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Disk Defragmenter overview

Updated: January 21, 2005

Applies To: Windows Server 2003, Windows Server 2003 R2, Windows Server 2003 with SP1, Windows Server 2003 with SP2

Disk Defragmenter overview

Disk Defragmenter and the Defrag command analyze local volumes and consolidate fragmented files and folders so that each occupies a single, contiguous space on the volume. As a result, your system can access files and folders and save new ones more efficiently. By consolidating your files and folders, Disk Defragmenter also consolidates a volume's free space, making it less likely that new files will be fragmented. The process of consolidating fragmented files and folders is called defragmentation.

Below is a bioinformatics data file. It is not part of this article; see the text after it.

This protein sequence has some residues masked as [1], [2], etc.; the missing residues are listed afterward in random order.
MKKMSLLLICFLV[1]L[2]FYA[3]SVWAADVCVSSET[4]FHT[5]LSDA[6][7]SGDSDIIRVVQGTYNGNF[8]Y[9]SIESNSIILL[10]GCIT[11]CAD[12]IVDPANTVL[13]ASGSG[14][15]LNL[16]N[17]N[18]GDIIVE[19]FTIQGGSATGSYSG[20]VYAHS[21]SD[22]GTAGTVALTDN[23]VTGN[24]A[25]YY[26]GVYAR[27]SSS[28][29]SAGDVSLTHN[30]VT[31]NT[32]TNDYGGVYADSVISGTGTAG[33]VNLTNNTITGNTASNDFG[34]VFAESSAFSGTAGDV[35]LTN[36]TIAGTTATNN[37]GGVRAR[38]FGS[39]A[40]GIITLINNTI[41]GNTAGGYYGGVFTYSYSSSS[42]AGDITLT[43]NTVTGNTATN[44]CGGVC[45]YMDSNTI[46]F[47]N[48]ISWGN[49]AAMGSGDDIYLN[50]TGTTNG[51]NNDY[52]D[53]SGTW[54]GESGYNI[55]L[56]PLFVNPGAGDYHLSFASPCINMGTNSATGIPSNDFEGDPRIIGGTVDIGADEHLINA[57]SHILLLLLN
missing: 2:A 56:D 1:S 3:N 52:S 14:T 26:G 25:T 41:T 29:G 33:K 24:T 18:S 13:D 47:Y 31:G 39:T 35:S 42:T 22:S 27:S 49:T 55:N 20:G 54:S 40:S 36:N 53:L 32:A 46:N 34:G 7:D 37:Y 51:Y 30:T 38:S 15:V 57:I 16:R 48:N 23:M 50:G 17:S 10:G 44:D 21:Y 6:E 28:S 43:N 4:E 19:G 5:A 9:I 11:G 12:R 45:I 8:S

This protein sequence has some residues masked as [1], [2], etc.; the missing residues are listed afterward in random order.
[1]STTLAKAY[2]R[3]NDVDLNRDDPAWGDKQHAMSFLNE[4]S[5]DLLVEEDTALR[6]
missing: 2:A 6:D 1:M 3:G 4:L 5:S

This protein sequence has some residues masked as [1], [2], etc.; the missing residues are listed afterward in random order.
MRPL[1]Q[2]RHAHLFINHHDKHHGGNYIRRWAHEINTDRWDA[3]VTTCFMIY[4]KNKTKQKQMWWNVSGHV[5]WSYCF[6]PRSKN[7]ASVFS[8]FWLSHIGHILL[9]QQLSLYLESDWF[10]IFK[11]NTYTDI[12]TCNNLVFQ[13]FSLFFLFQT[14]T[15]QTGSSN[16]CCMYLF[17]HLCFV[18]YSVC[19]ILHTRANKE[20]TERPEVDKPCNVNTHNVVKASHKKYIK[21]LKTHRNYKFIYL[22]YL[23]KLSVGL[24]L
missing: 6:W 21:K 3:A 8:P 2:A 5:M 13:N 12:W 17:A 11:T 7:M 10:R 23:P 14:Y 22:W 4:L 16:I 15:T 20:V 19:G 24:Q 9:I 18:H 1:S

The amount of time that defragmentation takes depends on several factors, including the size of the volume, the number and size of files on the volume, the amount of fragmentation, and the available local system resources. You can find the fragmented files and folders before defragmenting them by analyzing the volume first. You can then see how fragmented the volume is and decide whether you would benefit from defragmenting the volume. For step-by-step instructions describing how to analyze or defragment a volume, see Analyze a volume and Defragment a volume.

Disk Defragmenter can defragment volumes that are formatted with the file allocation table (FAT) file system, the FAT32 file system, and the NTFS file system.

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